Over the years, the Chairmen of the Board were among Soul Music’s most consistent hit-makers, scoring big with “Pay to the Piper,” “Finders Keepers,” “Chairman of the Board” and the blissful “Everything’s Tuesday.” The Chairmen continued to record with moderate success, scoring a surprise hit in Europe in the early 2000’s with the joyous “Bless Your Heart,” a great tune and performance that sounds like it was plucked from their early 70s catalog.
Group leader General Johnson died on October 13, 2010 at age 67. At the request of General Johnson to keep the group’s legacy strong, 38-year member Ken Knox continues to lead the group touring with members Thomas Hunter and Brandon Stevens and 6 musicians. Two years later, Swiffer Jet used the group’s timeless hit “Give Me Just a Little More Time” in a popular commercial for the company. The group also released their first single post-General Johnson titled “You.” 2015, the group scored a No. 5 record on the UK Soul Charts with “Reach Out 2 Me,” written by Thomas Hunter and Ken Knox with Production from famed UK Producer Nigel Lewis.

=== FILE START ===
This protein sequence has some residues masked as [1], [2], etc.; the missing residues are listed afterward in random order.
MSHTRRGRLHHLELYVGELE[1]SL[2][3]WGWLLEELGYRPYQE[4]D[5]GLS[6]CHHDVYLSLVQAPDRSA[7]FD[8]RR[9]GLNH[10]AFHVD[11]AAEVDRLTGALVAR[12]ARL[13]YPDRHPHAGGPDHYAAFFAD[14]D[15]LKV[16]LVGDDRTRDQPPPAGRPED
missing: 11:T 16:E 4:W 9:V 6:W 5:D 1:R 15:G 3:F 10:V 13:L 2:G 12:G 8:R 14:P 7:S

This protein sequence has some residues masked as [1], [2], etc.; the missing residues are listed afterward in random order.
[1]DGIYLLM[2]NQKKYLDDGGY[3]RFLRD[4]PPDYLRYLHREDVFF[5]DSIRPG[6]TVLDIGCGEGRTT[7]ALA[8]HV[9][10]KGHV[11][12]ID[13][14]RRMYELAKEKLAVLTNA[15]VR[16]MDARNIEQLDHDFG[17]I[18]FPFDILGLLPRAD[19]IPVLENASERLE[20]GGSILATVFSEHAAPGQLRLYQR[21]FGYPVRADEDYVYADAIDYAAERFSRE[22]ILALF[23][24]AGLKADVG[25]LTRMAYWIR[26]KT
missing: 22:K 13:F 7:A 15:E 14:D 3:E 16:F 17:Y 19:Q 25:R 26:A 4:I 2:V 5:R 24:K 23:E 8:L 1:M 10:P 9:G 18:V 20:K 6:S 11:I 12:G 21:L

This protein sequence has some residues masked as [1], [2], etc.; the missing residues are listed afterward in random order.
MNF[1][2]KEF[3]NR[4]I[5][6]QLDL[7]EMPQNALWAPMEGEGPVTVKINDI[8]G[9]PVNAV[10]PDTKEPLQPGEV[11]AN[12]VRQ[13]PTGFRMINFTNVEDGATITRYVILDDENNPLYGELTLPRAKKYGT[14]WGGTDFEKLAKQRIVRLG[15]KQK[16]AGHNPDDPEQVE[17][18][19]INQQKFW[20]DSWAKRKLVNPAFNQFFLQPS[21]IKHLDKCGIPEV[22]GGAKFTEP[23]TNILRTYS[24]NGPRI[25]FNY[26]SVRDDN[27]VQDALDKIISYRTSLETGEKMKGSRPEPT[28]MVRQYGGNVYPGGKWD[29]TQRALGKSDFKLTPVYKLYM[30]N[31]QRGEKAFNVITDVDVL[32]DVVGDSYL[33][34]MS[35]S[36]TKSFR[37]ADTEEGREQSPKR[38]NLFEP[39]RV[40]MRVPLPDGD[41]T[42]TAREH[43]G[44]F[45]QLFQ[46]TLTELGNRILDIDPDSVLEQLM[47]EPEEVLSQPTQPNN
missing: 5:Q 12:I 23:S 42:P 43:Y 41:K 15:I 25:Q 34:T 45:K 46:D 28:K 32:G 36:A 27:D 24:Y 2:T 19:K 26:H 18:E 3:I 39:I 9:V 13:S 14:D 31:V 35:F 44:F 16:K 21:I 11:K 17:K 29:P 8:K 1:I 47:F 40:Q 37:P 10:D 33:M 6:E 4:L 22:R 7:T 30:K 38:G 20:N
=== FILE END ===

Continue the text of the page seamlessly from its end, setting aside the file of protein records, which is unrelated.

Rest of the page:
The NFL’s Carolina Panthers recently featured the group in a video and a halftime performance and continues to play their music during home games. Chairmen of the Board are members of the NC Music Hall of Fame.
Chatham County Public Libraries has been named the recipient of a set of 25 Young Adult books nominated for the 2019 Teens’ Top Ten list from YALSA, the Young Adult Library Services Association, a division of the American Library Association.
The nominee list is comprised of 25 teen acclaimed young adult titles ranging from a multitude of different genres.
Youth Services Librarian Katy Henderson applied for the giveaway on behalf of the Wren Memorial Library in Siler City, to bolster the Young Adult collection with the hope of attracting more teen users to the branch during the summer months. In a statement released by YALSA, Chatham County Public Libraries was included among 60 recipients of the giveaway, which was funded by The Dollar General Literacy Foundation.